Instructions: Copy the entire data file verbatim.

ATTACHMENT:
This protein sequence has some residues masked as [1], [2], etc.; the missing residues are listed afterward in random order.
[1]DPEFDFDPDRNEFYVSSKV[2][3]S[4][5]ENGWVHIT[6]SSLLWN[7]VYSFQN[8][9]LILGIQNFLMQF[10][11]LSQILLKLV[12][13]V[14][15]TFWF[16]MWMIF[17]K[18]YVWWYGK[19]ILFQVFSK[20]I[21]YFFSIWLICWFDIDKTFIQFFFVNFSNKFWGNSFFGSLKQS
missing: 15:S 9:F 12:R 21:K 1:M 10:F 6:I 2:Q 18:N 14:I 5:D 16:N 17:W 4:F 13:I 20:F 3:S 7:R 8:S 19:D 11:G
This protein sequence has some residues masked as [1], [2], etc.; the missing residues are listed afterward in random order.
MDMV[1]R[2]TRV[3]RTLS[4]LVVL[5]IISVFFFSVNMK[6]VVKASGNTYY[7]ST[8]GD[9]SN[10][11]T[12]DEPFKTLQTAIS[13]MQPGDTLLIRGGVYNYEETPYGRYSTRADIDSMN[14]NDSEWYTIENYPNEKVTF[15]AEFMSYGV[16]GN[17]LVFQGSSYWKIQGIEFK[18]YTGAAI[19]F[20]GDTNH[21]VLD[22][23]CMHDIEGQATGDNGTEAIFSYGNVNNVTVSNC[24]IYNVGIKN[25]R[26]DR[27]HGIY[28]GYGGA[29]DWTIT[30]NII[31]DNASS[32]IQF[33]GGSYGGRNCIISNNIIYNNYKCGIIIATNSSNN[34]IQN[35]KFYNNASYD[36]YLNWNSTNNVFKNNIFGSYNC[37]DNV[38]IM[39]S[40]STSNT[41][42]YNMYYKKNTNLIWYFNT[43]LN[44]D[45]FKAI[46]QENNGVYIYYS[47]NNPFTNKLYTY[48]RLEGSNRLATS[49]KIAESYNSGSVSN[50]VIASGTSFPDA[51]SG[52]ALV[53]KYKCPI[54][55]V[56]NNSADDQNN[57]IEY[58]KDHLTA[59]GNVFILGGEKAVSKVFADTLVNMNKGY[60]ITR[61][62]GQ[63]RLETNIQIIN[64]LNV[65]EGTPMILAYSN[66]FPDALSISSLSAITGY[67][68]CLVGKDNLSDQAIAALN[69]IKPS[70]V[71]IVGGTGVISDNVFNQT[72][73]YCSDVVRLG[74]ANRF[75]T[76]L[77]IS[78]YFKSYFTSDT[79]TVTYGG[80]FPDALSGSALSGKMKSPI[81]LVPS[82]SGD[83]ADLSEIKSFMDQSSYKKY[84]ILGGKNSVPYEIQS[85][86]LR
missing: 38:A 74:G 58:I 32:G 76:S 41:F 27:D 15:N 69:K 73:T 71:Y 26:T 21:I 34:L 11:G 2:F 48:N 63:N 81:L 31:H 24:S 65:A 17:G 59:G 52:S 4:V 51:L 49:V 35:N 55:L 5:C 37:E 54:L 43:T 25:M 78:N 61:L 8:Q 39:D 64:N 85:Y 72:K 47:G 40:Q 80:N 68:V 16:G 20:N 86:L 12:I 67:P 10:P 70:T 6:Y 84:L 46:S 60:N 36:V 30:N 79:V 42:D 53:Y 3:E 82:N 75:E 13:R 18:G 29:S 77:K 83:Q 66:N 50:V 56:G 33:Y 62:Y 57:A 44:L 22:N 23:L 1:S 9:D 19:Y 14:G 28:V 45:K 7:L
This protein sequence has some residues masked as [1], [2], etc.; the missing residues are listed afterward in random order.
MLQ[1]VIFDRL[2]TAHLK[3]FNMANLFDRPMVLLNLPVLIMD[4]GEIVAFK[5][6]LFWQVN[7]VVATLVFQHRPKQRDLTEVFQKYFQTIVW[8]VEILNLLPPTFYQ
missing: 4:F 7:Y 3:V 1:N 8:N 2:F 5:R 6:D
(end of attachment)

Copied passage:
This protein sequence has some residues masked as [1], [2], etc.; the missing residues are listed afterward in random order.
[1]DPEFDFDPDRNEFYVSSKV[2][3]S[4][5]ENGWVHIT[6]SSLLWN[7]VYSFQN[8][9]LILGIQNFLMQF[10][11]LSQILLKLV[12][13]V[14][15]TFWF[16]MWMIF[17]K[18]YVWWYGK[19]ILFQVFSK[20]I[21]YFFSIWLICWFDIDKTFIQFFFVNFSNKFWGNSFFGSLKQS
missing: 15:S 9:F 12:R 21:K 1:M 10:F 6:I 2:Q 18:N 14:I 5:D 16:N 17:W 4:F 13:I 20:F 3:S 7:R 8:S 19:D 11:G
This protein sequence has some residues masked as [1], [2], etc.; the missing residues are listed afterward in random order.
MDMV[1]R[2]TRV[3]RTLS[4]LVVL[5]IISVFFFSVNMK[6]VVKASGNTYY[7]ST[8]GD[9]SN[10][11]T[12]DEPFKTLQTAIS[13]MQPGDTLLIRGGVYNYEETPYGRYSTRADIDSMN[14]NDSEWYTIENYPNEKVTF[15]AEFMSYGV[16]GN[17]LVFQGSSYWKIQGIEFK[18]YTGAAI[19]F[20]GDTNH[21]VLD[22][23]CMHDIEGQATGDNGTEAIFSYGNVNNVTVSNC[24]IYNVGIKN[25]R[26]DR[27]HGIY[28]GYGGA[29]DWTIT[30]NII[31]DNASS[32]IQF[33]GGSYGGRNCIISNNIIYNNYKCGIIIATNSSNN[34]IQN[35]KFYNNASYD[36]YLNWNSTNNVFKNNIFGSYNC[37]DNV[38]IM[39]S[40]STSNT[41][42]YNMYYKKNTNLIWYFNT[43]LN[44]D[45]FKAI[46]QENNGVYIYYS[47]NNPFTNKLYTY[48]RLEGSNRLATS[49]KIAESYNSGSVSN[50]VIASGTSFPDA[51]SG[52]ALV[53]KYKCPI[54][55]V[56]NNSADDQNN[57]IEY[58]KDHLTA[59]GNVFILGGEKAVSKVFADTLVNMNKGY[60]ITR[61][62]GQ[63]RLETNIQIIN[64]LNV[65]EGTPMILAYSN[66]FPDALSISSLSAITGY[67][68]CLVGKDNLSDQAIAALN[69]IKPS[70]V[71]IVGGTGVISDNVFNQT[72][73]YCSDVVRLG[74]ANRF[75]T[76]L[77]IS[78]YFKSYFTSDT[79]TVTYGG[80]FPDALSGSALSGKMKSPI[81]LVPS[82]SGD[83]ADLSEIKSFMDQSSYKKY[84]ILGGKNSVPYEIQS[85][86]LR
missing: 38:A 74:G 58:I 32:G 76:S 41:F 27:D 15:N 69:K 73:T 71:Y 26:T 21:I 34:L 11:G 2:F 48:N 63:N 81:L 31:H 24:S 65:A 17:G 59:G 52:S 4:V 51:L 49:V 35:N 55:L 5:C 37:E 54:L 43:T 25:M 78:N 61:L 8:Q 39:D 64:N 85:Y 72:K 47:G 40:Q 80:N 68:V 16:G 20:N 86:L 12:I 67:P 10:P 70:T 6:Y 84:L 46:S 60:N 36:V 30:N 79:V 42:D 53:Y 3:E 82:N 75:E 13:R 18:G 29:S 77:K 83:Q 66:N 50:V 56:G 33:Y 62:Y 57:A 44:L 22:N 23:L 1:S 9:D 19:Y 14:G 28:V 45:K 7:L
This protein sequence has some residues masked as [1], [2], etc.; the missing residues are listed afterward in random order.
MLQ[1]VIFDRL[2]TAHLK[3]FNMANLFDRPMVLLNLPVLIMD[4]GEIVAFK[5][6]LFWQVN[7]VVATLVFQHRPKQRDLTEVFQKYFQTIVW[8]VEILNLLPPTFYQ
missing: 4:F 7:Y 3:V 1:N 8:N 2:F 5:R 6:D